mailing list archives
Re: Why should one buy (or not) an Appliance-based security gateway?
From: Paul Schmehl <pauls () utdallas edu>
Date: Fri, 30 Jul 2004 13:34:02 -0500
--On Friday, July 30, 2004 02:55:04 PM -0300 Bernardo Santos Wernesback
<bernardo () ish com br> wrote:
1) Most appliance-based devices do not allow access to the operating system
from the application. In fact, they don't even allow access to the
application, except for its configuration.
A few colleagues and I started a discussion as to why one should or
shouldn't buy an appliance-based firewall, ids/ips or other security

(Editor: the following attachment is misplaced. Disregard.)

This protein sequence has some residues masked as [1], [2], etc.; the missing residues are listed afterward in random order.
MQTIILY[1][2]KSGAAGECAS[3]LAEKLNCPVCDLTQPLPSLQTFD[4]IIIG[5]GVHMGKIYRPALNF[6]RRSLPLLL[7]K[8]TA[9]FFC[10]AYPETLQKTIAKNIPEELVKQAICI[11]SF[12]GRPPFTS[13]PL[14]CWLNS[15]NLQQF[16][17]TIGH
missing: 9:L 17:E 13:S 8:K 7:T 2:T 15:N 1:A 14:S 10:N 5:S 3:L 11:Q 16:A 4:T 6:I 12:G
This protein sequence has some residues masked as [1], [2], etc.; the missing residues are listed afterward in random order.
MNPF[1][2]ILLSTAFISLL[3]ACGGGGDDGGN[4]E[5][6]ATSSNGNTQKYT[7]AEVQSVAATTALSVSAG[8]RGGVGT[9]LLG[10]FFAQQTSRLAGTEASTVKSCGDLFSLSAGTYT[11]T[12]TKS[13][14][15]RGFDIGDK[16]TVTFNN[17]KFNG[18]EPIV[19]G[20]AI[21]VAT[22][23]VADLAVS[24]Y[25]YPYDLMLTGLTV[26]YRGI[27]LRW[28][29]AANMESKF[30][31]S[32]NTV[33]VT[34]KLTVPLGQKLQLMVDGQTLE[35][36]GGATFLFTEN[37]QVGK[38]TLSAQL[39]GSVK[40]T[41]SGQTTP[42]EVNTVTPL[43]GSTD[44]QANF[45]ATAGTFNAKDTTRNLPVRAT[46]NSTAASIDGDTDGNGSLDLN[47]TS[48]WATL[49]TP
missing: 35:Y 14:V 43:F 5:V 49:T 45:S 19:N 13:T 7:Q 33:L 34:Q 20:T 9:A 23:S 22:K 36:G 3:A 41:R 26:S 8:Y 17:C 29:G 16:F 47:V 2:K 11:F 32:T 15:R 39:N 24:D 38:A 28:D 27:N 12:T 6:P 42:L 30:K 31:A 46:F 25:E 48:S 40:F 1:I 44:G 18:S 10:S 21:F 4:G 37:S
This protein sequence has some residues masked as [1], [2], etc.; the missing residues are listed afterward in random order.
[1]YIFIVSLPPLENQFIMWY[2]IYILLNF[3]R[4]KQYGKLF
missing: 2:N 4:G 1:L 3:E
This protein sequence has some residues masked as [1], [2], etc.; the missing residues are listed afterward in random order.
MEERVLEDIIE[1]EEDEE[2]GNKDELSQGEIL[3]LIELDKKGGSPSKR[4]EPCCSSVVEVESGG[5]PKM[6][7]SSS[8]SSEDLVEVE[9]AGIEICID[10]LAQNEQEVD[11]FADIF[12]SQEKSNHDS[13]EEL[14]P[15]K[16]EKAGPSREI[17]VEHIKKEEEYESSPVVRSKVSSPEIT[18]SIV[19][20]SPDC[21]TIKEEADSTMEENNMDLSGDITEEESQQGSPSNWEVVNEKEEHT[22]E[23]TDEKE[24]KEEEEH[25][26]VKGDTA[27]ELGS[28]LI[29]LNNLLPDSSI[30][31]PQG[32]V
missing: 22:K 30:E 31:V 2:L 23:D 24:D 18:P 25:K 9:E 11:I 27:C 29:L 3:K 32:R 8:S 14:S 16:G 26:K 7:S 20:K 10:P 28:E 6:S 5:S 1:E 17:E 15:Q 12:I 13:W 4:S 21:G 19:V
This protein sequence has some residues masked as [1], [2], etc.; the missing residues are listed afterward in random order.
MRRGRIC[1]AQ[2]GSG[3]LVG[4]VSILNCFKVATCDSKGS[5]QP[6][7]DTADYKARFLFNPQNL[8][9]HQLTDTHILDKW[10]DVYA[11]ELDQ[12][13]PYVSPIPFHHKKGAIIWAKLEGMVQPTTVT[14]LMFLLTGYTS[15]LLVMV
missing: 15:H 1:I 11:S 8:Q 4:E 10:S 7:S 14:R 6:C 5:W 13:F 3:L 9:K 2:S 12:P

appliance instead of installing software on a server.
We thought about patching, performance, and other reason for each option
but I'd like to hear what other people think.
I would really appreciate if you could share your thoughts with me.
2) Most appliance-based devices have a kernel and OS that is specifically
built (or the latest buzz word "purpose-built") for the service they
provide, making them capable of running on lower speed processors and lower
memory footprints than a general purpose OS (or conversely, capable of
doing a great deal more with the same CPU speed and memory footprint.)
Those are the two main benefits that I hear most often touted. I haven't
done any research into those claims. Perhaps someone else has?
Paul Schmehl (pauls () utdallas edu)
Adjunct Information Security Officer
The University of Texas at Dallas
AVIEN Founding Member
Full-Disclosure - We believe in it.